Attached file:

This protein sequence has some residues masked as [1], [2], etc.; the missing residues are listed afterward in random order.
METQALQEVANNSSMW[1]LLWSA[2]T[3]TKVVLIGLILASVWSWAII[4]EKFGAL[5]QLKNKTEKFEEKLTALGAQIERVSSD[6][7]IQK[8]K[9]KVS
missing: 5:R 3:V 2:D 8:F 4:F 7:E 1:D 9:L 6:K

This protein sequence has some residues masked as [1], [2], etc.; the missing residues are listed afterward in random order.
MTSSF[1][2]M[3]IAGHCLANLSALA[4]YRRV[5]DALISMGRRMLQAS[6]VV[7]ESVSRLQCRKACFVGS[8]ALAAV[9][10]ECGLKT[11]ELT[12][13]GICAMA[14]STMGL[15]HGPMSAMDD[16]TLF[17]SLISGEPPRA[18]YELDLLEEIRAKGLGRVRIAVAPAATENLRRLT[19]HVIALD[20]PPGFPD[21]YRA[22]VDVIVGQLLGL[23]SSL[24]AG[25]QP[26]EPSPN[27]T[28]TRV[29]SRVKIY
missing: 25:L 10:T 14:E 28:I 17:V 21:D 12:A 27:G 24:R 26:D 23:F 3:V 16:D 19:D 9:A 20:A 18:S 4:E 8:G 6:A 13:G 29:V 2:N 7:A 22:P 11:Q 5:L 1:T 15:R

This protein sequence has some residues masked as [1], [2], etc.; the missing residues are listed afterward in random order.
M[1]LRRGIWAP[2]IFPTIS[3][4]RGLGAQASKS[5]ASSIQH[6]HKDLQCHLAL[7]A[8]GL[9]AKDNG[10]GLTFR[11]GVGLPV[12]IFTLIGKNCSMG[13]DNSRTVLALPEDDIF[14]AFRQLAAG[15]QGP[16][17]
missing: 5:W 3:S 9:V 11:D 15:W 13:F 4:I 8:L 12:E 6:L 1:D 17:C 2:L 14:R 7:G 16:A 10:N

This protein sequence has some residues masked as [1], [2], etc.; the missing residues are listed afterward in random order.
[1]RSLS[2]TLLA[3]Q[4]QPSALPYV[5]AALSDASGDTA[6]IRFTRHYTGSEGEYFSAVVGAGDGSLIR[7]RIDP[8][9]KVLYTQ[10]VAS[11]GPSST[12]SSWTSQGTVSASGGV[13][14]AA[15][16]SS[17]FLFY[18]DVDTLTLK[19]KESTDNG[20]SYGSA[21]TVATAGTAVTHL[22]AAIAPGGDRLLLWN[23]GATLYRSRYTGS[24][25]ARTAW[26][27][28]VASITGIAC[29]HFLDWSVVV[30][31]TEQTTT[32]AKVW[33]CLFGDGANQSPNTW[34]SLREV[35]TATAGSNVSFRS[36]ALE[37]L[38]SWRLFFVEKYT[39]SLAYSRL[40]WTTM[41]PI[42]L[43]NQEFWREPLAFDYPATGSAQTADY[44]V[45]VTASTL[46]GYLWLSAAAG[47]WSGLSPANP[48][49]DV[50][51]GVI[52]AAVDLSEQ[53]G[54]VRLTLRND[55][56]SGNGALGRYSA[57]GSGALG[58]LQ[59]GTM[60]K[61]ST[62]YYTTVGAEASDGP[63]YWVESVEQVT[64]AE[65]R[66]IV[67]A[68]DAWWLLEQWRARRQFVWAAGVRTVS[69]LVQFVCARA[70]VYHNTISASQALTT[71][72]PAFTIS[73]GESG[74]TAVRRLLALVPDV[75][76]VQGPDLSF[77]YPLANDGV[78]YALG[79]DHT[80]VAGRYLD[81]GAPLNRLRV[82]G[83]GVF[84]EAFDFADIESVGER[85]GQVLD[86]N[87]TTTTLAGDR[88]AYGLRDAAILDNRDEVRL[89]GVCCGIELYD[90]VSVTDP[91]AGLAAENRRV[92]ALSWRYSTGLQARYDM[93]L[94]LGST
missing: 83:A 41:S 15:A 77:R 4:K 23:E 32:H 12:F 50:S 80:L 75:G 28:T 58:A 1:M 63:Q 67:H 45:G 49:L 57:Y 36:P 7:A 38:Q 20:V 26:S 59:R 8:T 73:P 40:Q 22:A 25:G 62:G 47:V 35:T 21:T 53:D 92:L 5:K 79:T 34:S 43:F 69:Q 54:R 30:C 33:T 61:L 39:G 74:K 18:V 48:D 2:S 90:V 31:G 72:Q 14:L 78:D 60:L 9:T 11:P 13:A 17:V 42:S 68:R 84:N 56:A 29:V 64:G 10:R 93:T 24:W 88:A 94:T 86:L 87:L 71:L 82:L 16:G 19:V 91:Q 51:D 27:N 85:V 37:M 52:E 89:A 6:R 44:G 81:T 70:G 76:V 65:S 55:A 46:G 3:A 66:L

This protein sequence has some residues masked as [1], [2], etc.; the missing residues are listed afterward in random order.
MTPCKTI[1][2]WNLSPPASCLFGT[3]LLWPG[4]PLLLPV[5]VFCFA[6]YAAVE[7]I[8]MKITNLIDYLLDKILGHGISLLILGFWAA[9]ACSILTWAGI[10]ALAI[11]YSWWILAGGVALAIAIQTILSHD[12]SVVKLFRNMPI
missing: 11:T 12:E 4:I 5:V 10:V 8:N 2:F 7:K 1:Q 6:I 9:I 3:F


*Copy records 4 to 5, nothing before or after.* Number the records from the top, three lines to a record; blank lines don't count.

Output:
This protein sequence has some residues masked as [1], [2], etc.; the missing residues are listed afterward in random order.
[1]RSLS[2]TLLA[3]Q[4]QPSALPYV[5]AALSDASGDTA[6]IRFTRHYTGSEGEYFSAVVGAGDGSLIR[7]RIDP[8][9]KVLYTQ[10]VAS[11]GPSST[12]SSWTSQGTVSASGGV[13][14]AA[15][16]SS[17]FLFY[18]DVDTLTLK[19]KESTDNG[20]SYGSA[21]TVATAGTAVTHL[22]AAIAPGGDRLLLWN[23]GATLYRSRYTGS[24][25]ARTAW[26][27][28]VASITGIAC[29]HFLDWSVVV[30][31]TEQTTT[32]AKVW[33]CLFGDGANQSPNTW[34]SLREV[35]TATAGSNVSFRS[36]ALE[37]L[38]SWRLFFVEKYT[39]SLAYSRL[40]WTTM[41]PI[42]L[43]NQEFWREPLAFDYPATGSAQTADY[44]V[45]VTASTL[46]GYLWLSAAAG[47]WSGLSPANP[48][49]DV[50][51]GVI[52]AAVDLSEQ[53]G[54]VRLTLRND[55][56]SGNGALGRYSA[57]GSGALG[58]LQ[59]GTM[60]K[61]ST[62]YYTTVGAEASDGP[63]YWVESVEQVT[64]AE[65]R[66]IV[67]A[68]DAWWLLEQWRARRQFVWAAGVRTVS[69]LVQFVCARA[70]VYHNTISASQALTT[71][72]PAFTIS[73]GESG[74]TAVRRLLALVPDV[75][76]VQGPDLSF[77]YPLANDGV[78]YALG[79]DHT[80]VAGRYLD[81]GAPLNRLRV[82]G[83]GVF[84]EAFDFADIESVGER[85]GQVLD[86]N[87]TTTTLAGDR[88]AYGLRDAAILDNRDEVRL[89]GVCCGIELYD[90]VSVTDP[91]AGLAAENRRV[92]ALSWRYSTGLQARYDM[93]L[94]LGST
missing: 83:A 41:S 15:A 77:R 4:K 23:E 32:H 12:F 50:S 80:L 75:G 28:T 58:A 1:M 63:Q 67:H 45:G 49:L 57:Y 36:P 7:A 38:Q 20:V 26:S 59:R 8:T 73:P 40:Q 22:A 25:G 62:G 47:V 35:T 21:T 53:D 92:L 5:K 79:T 34:S 43:F 69:Q 54:R 30:C 33:T 61:L 39:G 74:K 18:V 48:D 2:S 90:V 31:G 72:Q 14:L 78:D 60:L 9:T 11:P 13:A 17:V 42:S 68:R 84:N 56:A 29:V 64:G 10:R 93:T 24:W 88:A 94:T 86:L 87:L 71:L 82:L 16:G 19:V 91:Q 51:D 27:N 85:V 37:M 52:E 89:A 6:R 44:G 81:T 70:G 76:V 65:S 55:A 46:G 3:A 66:L

This protein sequence has some residues masked as [1], [2], etc.; the missing residues are listed afterward in random order.
MTPCKTI[1][2]WNLSPPASCLFGT[3]LLWPG[4]PLLLPV[5]VFCFA[6]YAAVE[7]I[8]MKITNLIDYLLDKILGHGISLLILGFWAA[9]ACSILTWAGI[10]ALAI[11]YSWWILAGGVALAIAIQTILSHD[12]SVVKLFRNMPI
missing: 11:T 12:E 4:I 5:V 10:V 8:N 2:F 7:K 1:Q 6:I 9:I 3:F